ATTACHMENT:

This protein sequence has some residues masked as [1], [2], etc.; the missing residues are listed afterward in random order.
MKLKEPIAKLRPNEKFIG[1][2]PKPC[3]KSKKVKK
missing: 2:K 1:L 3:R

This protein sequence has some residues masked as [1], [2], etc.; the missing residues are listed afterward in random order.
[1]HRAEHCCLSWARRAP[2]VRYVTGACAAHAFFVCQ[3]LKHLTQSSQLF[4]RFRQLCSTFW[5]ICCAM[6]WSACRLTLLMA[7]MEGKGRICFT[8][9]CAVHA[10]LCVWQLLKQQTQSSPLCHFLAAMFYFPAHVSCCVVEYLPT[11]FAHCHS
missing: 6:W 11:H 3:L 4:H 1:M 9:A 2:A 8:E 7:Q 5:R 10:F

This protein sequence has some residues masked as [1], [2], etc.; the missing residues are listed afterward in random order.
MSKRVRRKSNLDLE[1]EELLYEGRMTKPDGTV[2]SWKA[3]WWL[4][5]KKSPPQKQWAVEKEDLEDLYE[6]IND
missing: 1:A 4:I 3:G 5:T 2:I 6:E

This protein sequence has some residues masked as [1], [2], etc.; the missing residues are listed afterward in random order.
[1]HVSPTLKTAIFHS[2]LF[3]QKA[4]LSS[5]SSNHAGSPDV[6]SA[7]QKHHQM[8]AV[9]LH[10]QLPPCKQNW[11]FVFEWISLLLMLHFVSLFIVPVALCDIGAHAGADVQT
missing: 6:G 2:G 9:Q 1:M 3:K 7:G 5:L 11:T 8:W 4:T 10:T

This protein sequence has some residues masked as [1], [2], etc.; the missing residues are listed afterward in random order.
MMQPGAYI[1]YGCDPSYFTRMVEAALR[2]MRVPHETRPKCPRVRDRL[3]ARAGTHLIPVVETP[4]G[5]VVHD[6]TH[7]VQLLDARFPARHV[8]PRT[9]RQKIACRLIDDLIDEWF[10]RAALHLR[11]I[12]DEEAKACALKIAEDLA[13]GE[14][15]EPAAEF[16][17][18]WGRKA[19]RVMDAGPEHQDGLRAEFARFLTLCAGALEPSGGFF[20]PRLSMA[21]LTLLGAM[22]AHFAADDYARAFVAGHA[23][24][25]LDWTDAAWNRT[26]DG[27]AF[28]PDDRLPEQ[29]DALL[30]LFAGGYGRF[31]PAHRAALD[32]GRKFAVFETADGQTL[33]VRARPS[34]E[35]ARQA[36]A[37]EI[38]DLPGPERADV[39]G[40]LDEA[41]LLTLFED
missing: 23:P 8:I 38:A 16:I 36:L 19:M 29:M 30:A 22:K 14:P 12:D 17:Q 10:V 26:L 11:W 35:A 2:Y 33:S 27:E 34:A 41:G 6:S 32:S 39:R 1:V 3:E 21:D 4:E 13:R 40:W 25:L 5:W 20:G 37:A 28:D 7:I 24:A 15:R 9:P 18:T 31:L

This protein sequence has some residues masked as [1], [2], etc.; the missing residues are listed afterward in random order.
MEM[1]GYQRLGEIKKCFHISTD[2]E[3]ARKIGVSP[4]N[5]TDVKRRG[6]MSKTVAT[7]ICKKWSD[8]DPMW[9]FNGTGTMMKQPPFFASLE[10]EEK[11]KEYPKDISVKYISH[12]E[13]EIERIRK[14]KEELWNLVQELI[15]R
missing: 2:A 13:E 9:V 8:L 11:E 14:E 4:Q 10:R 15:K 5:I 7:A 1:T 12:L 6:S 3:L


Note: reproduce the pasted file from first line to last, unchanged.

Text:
This protein sequence has some residues masked as [1], [2], etc.; the missing residues are listed afterward in random order.
MKLKEPIAKLRPNEKFIG[1][2]PKPC[3]KSKKVKK
missing: 2:K 1:L 3:R

This protein sequence has some residues masked as [1], [2], etc.; the missing residues are listed afterward in random order.
[1]HRAEHCCLSWARRAP[2]VRYVTGACAAHAFFVCQ[3]LKHLTQSSQLF[4]RFRQLCSTFW[5]ICCAM[6]WSACRLTLLMA[7]MEGKGRICFT[8][9]CAVHA[10]LCVWQLLKQQTQSSPLCHFLAAMFYFPAHVSCCVVEYLPT[11]FAHCHS
missing: 6:W 11:H 3:L 4:H 1:M 9:A 2:A 8:E 7:Q 5:R 10:F

This protein sequence has some residues masked as [1], [2], etc.; the missing residues are listed afterward in random order.
MSKRVRRKSNLDLE[1]EELLYEGRMTKPDGTV[2]SWKA[3]WWL[4][5]KKSPPQKQWAVEKEDLEDLYE[6]IND
missing: 1:A 4:I 3:G 5:T 2:I 6:E

This protein sequence has some residues masked as [1], [2], etc.; the missing residues are listed afterward in random order.
[1]HVSPTLKTAIFHS[2]LF[3]QKA[4]LSS[5]SSNHAGSPDV[6]SA[7]QKHHQM[8]AV[9]LH[10]QLPPCKQNW[11]FVFEWISLLLMLHFVSLFIVPVALCDIGAHAGADVQT
missing: 6:G 2:G 9:Q 1:M 3:K 7:G 5:L 11:T 8:W 4:T 10:T

This protein sequence has some residues masked as [1], [2], etc.; the missing residues are listed afterward in random order.
MMQPGAYI[1]YGCDPSYFTRMVEAALR[2]MRVPHETRPKCPRVRDRL[3]ARAGTHLIPVVETP[4]G[5]VVHD[6]TH[7]VQLLDARFPARHV[8]PRT[9]RQKIACRLIDDLIDEWF[10]RAALHLR[11]I[12]DEEAKACALKIAEDLA[13]GE[14][15]EPAAEF[16][17][18]WGRKA[19]RVMDAGPEHQDGLRAEFARFLTLCAGALEPSGGFF[20]PRLSMA[21]LTLLGAM[22]AHFAADDYARAFVAGHA[23][24][25]LDWTDAAWNRT[26]DG[27]AF[28]PDDRLPEQ[29]DALL[30]LFAGGYGRF[31]PAHRAALD[32]GRKFAVFETADGQTL[33]VRARPS[34]E[35]ARQA[36]A[37]EI[38]DLPGPERADV[39]G[40]LDEA[41]LLTLFED
missing: 23:P 8:I 38:A 16:I 36:L 19:M 29:M 30:A 22:K 14:P 12:D 17:Q 10:V 26:L 11:W 35:A 2:Y 33:S 27:E 34:A 41:G 6:S 32:S 39:R 1:V 3:E 21:D 4:E 13:R 40:W 25:L 5:W 20:G 37:A 28:D 7:I 24:A 15:R 9:P 18:T 31:L

This protein sequence has some residues masked as [1], [2], etc.; the missing residues are listed afterward in random order.
MEM[1]GYQRLGEIKKCFHISTD[2]E[3]ARKIGVSP[4]N[5]TDVKRRG[6]MSKTVAT[7]ICKKWSD[8]DPMW[9]FNGTGTMMKQPPFFASLE[10]EEK[11]KEYPKDISVKYISH[12]E[13]EIERIRK[14]KEELWNLVQELI[15]R
missing: 2:A 13:E 9:V 8:L 11:E 14:E 4:Q 10:R 15:K 5:I 7:A 1:T 12:L 6:S 3:L